I set down my bag and camera and approached the falls, tiptoeing around broken bottles in the stream, and let the water run over my head.  Then I lay down in the damp mosses and liverworts behind the falls for a while.  Once I felt sufficiently cooled off, I sat in the sun for a few minutes and drank in the delicious breeze, listening to the lilting song of a Louisiana waterthrush as it moved up and down the stream.  Finally, I began meandering back downstream, continuing to admire all the flowers, full of life and vigor in defiance of the drought and heat.  I hurried along when a crowd of shrieking, splashing college students arrived in the pool below the falls.  Walking past the pond where the toads were singing, I heard the subtle, creaking croak of a lone pickerel frog among them.

Trout lilies (Erythronium americanum).

Dwarf ginseng (Panax trifolius).

Syrphid fly (Syrphidae: Sphegina) on toothwort (Cardamine diphylla).

Honestly, I’m not entirely sure why I decided to write about these human encounters here. I guess I was just struck by how people can be in the same place at the same time and have completely different experiences.  In any case, as I walked back toward my car along the river side of the road, I spotted a big patch of ostrich fern (Matteuccia struthiopteris)–like the Dutchman’s britches, something I’d been meaning to look for this spring but hadn’t gotten around to it.  Most had already fully unfurled, but a few were still in fiddlehead form…

…at which point I decided it was time for lunch!

About Charley Eiseman

I am a freelance naturalist, endlessly fascinated by the interconnections of all the living and nonliving things around me. I am the lead author of Tracks & Sign of Insects and Other Invertebrates (Stackpole Books, 2010), and continue to collect photographs and information on this subject. These days I am especially drawn to galls, leaf mines, and other plant-insect interactions.
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4 Responses to Falls

  1. troymullens says:

    WOW. Great adventure story today. Terrific photos. Thanks for sharing.

  2. Sarah says:

    Just a little ways north of you in Putney VT, we had the same species flowering this past weekend. I didn’t know about the rhizomes – thanks for sharing that. Here’s the scene up here: http://musingsfromdave.blogspot.com/2012/04/words-fail-me.html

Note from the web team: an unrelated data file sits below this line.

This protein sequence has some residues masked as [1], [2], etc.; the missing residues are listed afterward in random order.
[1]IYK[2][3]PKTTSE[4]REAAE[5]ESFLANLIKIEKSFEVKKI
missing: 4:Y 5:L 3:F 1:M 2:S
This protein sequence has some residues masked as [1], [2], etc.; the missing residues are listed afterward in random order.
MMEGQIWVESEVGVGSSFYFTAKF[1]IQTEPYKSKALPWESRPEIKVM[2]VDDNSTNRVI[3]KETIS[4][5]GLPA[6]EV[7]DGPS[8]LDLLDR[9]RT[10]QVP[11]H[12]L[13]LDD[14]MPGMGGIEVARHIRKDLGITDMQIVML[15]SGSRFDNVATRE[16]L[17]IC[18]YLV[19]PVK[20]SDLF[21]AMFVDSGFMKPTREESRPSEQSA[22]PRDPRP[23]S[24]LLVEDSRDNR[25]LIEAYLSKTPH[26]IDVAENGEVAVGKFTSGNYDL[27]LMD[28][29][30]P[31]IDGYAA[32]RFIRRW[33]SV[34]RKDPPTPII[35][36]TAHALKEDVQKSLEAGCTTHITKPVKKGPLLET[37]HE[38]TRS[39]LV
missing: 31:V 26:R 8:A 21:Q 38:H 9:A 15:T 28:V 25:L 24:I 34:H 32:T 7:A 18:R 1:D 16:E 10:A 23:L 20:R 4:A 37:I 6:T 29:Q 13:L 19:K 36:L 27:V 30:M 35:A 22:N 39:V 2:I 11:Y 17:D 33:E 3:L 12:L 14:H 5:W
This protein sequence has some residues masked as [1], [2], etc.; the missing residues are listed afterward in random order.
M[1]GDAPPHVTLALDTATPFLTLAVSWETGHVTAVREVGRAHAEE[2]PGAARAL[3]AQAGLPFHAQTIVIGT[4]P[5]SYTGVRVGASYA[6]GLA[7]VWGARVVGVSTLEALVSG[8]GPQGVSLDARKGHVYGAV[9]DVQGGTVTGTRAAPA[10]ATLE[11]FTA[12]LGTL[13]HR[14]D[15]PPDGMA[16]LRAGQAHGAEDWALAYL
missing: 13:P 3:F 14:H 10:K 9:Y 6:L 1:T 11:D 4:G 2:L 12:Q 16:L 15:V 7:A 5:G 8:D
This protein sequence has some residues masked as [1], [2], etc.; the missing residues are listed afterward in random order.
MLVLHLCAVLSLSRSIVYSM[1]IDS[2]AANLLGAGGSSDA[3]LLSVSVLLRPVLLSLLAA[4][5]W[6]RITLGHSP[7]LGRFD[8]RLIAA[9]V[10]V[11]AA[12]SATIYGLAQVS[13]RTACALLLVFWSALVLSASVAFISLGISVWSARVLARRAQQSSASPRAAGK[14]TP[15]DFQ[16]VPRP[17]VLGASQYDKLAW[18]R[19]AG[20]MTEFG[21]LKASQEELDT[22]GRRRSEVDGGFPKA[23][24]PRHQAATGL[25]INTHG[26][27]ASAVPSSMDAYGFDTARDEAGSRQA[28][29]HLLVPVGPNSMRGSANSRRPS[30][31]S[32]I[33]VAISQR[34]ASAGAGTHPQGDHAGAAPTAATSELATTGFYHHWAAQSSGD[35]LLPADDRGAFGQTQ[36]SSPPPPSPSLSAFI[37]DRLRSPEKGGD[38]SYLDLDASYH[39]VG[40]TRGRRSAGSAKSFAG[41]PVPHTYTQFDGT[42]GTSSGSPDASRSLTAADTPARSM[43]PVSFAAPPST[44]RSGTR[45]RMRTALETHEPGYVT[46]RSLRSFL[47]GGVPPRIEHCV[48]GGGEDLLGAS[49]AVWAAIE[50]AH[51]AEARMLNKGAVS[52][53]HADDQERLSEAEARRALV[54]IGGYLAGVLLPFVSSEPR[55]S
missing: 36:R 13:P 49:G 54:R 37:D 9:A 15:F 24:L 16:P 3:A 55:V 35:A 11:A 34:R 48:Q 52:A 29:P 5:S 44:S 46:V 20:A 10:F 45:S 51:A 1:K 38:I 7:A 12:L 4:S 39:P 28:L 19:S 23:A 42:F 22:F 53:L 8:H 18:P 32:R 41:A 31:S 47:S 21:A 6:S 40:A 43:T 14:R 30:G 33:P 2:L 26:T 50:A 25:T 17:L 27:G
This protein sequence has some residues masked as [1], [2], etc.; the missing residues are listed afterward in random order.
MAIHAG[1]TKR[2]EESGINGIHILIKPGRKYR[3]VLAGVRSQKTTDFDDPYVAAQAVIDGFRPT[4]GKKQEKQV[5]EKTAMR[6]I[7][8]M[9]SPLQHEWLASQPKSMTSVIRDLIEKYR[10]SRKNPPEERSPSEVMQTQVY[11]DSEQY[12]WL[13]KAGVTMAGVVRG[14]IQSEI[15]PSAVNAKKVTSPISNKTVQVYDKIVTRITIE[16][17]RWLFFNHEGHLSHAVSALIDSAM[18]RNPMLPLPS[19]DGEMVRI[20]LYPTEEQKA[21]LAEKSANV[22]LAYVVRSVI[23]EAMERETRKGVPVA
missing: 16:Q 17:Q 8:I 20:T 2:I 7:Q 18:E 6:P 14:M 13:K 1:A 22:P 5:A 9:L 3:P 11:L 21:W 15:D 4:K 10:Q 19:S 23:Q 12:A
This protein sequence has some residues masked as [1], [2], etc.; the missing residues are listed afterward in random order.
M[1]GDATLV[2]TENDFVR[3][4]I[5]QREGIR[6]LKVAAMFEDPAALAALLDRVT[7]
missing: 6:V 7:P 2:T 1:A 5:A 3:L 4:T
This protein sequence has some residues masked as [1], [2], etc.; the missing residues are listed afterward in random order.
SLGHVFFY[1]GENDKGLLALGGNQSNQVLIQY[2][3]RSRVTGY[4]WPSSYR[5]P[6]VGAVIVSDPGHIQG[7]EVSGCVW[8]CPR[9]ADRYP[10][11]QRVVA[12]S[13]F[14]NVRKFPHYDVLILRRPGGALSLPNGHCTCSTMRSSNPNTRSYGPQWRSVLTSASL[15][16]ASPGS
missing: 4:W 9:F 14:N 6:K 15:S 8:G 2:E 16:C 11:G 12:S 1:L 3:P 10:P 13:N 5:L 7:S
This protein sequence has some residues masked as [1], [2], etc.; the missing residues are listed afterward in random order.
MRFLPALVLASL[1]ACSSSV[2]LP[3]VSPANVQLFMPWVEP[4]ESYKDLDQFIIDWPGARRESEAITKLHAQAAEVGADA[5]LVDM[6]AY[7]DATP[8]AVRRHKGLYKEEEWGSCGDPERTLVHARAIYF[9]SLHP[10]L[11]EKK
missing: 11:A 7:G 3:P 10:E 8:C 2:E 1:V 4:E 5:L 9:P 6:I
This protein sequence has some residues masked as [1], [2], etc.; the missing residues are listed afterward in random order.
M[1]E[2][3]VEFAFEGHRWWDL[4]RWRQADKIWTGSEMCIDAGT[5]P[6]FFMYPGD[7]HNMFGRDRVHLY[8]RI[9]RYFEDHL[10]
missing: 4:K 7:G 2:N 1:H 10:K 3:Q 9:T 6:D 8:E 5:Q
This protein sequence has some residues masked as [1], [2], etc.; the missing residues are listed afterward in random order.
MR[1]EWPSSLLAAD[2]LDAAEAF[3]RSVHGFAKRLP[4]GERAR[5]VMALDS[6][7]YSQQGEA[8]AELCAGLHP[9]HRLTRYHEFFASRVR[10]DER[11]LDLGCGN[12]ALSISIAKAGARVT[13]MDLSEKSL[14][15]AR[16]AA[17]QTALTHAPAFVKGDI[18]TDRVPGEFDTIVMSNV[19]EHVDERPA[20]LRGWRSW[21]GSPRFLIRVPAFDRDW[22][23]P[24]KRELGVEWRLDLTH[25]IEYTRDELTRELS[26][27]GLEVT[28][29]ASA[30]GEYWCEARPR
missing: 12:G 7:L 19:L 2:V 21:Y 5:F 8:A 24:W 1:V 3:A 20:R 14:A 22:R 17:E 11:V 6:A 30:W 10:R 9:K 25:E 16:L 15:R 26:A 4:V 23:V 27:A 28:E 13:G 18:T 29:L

3. Hello Charley: A friend from the VT Entomological Society (VES) recommended your Bug Tracks, and I’m enjoying your comments and photos very much. Appreciated the “Falls” and comments about your human as well as arthropod encounters. We rarely see Dwarf Ginseng up here, so I didn’t recognize the flowers. I hadn’t seen the Dutchman’s Breeches corms before, either. Thanks for reminding me to photograph the Ostrich ferns in my yard that are just a few inches high now. They’re growing on a seepy hillside with sawdust from the former lumber mill that still stands nearby (the barn anyway.) Your description of the woman “harvesting” some of the leaf compost made me smile. Nice to know someone else is making use of the “black gold.” I teach composting and have been known to gather some for my gardens, too. With your permission, I’ll mention her in my workshops when people ask me about easier ways to make compost. “Let it be.” works, too.
    If you ever wander up into Vermont, I’d love to share a woods walk with you. My specialty is edible and medicinal plants…and I’m learning more about plant/insect interactions through the VES field trips (See VermontInsects.org for newsletter & schedule of free events)…and you. Laurie D. 🙂

    • Hi Laurie– Feel free to mention the compost woman in your workshops! I am in Vermont periodically to perform with a Burlington-based band that formed when I was in grad school at UVM, so I’ll keep you in mind.